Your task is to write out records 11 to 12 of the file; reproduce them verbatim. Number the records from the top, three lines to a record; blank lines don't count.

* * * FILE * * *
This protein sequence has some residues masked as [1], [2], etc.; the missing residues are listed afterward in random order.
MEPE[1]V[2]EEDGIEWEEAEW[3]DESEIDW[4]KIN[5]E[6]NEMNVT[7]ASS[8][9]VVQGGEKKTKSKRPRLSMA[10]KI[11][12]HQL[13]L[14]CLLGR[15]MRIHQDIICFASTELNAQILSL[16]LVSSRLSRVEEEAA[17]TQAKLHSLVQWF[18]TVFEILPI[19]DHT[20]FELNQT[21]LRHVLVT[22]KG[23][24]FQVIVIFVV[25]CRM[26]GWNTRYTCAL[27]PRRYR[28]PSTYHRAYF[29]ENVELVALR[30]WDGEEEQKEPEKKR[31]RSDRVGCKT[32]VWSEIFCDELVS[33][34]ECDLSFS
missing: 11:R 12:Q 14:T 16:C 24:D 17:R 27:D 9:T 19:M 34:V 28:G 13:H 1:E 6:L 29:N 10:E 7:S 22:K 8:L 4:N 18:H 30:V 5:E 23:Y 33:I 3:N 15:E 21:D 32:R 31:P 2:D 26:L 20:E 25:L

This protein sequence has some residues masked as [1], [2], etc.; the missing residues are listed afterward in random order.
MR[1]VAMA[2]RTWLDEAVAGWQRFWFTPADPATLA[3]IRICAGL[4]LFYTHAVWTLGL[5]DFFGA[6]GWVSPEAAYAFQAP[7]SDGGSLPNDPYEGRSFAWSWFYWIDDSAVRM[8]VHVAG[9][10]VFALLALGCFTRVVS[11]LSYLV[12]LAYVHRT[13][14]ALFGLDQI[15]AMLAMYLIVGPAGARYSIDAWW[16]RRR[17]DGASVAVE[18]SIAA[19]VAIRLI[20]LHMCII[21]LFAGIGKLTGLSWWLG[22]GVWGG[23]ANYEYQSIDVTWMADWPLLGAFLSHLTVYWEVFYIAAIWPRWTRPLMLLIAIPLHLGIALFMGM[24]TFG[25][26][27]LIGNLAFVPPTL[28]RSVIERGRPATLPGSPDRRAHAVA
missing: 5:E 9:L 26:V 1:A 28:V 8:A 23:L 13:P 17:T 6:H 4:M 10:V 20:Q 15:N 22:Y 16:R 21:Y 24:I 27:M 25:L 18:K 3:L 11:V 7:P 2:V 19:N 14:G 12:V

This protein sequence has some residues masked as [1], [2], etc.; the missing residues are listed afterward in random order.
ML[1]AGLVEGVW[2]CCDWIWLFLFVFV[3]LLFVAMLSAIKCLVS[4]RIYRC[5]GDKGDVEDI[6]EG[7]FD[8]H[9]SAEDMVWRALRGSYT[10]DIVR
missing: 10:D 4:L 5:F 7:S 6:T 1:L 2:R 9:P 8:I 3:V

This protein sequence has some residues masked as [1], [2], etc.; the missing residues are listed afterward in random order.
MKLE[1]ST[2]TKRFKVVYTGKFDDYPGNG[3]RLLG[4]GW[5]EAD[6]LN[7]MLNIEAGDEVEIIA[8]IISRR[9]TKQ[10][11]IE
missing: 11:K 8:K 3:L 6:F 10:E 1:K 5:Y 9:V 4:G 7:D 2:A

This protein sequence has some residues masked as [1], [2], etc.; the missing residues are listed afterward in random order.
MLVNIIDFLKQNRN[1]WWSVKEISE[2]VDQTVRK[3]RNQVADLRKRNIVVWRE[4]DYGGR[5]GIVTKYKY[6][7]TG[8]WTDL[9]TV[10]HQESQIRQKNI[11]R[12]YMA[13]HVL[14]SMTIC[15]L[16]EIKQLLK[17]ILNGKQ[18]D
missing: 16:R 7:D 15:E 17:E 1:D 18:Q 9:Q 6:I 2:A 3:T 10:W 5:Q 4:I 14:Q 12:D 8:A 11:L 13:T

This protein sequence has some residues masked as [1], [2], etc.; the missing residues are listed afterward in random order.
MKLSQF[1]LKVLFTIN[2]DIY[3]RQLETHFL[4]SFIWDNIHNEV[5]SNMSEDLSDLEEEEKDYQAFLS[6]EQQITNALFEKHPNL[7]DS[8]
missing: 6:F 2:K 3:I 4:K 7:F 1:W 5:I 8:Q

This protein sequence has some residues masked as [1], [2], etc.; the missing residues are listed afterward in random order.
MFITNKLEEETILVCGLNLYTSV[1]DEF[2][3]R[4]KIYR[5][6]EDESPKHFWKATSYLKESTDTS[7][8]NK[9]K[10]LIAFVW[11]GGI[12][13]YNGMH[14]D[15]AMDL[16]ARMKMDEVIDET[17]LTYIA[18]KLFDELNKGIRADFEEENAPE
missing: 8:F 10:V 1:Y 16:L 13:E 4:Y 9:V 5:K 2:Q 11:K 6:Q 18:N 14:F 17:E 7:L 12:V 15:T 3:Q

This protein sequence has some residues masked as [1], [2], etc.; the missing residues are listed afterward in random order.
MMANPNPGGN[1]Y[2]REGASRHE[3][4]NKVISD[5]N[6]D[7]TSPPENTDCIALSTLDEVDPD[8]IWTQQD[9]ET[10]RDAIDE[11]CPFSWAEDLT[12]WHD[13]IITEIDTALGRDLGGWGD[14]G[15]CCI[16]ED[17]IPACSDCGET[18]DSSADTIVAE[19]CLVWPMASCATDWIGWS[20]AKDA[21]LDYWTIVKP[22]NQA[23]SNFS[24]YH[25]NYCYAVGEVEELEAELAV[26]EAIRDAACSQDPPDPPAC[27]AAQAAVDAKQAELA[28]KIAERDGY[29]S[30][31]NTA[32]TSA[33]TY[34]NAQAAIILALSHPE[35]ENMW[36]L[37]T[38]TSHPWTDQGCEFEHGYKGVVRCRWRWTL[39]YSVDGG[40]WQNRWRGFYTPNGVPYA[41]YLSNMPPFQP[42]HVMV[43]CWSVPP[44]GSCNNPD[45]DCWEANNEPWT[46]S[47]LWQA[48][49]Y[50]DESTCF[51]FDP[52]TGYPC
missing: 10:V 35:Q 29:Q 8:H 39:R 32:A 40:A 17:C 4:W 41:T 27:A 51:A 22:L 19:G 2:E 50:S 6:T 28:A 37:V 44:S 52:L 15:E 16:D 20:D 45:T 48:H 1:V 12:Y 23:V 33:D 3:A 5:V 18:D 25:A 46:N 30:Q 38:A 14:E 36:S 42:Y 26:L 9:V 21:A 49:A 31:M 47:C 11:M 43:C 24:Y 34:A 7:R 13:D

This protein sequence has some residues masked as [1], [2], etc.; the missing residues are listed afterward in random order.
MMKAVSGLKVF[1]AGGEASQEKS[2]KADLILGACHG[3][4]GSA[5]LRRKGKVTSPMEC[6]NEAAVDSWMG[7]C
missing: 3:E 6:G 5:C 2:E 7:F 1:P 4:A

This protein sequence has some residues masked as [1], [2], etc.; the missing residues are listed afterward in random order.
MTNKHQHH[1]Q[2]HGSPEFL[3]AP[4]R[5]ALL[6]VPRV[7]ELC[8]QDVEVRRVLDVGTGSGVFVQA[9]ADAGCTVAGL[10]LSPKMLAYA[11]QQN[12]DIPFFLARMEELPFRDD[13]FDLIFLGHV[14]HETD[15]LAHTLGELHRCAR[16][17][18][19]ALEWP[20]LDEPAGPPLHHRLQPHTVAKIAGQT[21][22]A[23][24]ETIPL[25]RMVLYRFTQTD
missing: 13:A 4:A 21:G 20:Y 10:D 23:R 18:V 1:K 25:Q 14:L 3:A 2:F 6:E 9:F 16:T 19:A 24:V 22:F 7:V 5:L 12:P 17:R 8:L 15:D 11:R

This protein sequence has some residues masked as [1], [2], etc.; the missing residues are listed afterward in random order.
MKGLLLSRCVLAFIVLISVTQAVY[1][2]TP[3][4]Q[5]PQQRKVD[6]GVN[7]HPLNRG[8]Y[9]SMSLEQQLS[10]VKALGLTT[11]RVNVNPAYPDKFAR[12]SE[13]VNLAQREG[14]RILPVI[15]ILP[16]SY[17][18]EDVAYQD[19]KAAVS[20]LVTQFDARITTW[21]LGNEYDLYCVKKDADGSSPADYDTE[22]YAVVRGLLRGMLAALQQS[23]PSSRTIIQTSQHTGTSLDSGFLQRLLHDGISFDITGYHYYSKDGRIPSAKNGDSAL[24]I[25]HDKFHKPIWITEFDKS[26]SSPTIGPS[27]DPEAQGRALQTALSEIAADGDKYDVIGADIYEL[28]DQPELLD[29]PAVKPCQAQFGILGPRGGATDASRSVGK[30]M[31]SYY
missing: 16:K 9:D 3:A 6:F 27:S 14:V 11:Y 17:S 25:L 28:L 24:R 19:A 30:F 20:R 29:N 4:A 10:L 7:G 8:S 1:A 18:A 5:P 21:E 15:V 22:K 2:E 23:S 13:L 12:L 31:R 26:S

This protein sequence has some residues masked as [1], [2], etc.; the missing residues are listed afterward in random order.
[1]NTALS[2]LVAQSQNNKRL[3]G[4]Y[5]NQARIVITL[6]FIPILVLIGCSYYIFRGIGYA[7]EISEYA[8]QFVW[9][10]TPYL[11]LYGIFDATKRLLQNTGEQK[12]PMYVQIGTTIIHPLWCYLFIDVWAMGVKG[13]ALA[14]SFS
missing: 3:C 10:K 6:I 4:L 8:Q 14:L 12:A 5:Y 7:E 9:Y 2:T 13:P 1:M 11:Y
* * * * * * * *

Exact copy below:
This protein sequence has some residues masked as [1], [2], etc.; the missing residues are listed afterward in random order.
MKGLLLSRCVLAFIVLISVTQAVY[1][2]TP[3][4]Q[5]PQQRKVD[6]GVN[7]HPLNRG[8]Y[9]SMSLEQQLS[10]VKALGLTT[11]RVNVNPAYPDKFAR[12]SE[13]VNLAQREG[14]RILPVI[15]ILP[16]SY[17][18]EDVAYQD[19]KAAVS[20]LVTQFDARITTW[21]LGNEYDLYCVKKDADGSSPADYDTE[22]YAVVRGLLRGMLAALQQS[23]PSSRTIIQTSQHTGTSLDSGFLQRLLHDGISFDITGYHYYSKDGRIPSAKNGDSAL[24]I[25]HDKFHKPIWITEFDKS[26]SSPTIGPS[27]DPEAQGRALQTALSEIAADGDKYDVIGADIYEL[28]DQPELLD[29]PAVKPCQAQFGILGPRGGATDASRSVGK[30]M[31]SYY
missing: 16:K 9:D 3:A 6:F 27:S 14:V 11:Y 17:S 25:L 28:L 24:R 19:A 30:F 20:R 29:N 4:A 10:L 7:G 8:S 1:A 18:A 5:P 21:E 15:V 22:K 2:E 23:S 13:L 12:L 31:R 26:S

This protein sequence has some residues masked as [1], [2], etc.; the missing residues are listed afterward in random order.
[1]NTALS[2]LVAQSQNNKRL[3]G[4]Y[5]NQARIVITL[6]FIPILVLIGCSYYIFRGIGYA[7]EISEYA[8]QFVW[9][10]TPYL[11]LYGIFDATKRLLQNTGEQK[12]PMYVQIGTTIIHPLWCYLFIDVWAMGVKG[13]ALA[14]SFS
missing: 3:C 10:K 6:I 4:L 8:Q 14:L 12:A 5:Y 7:E 9:Y 2:T 13:P 1:M 11:Y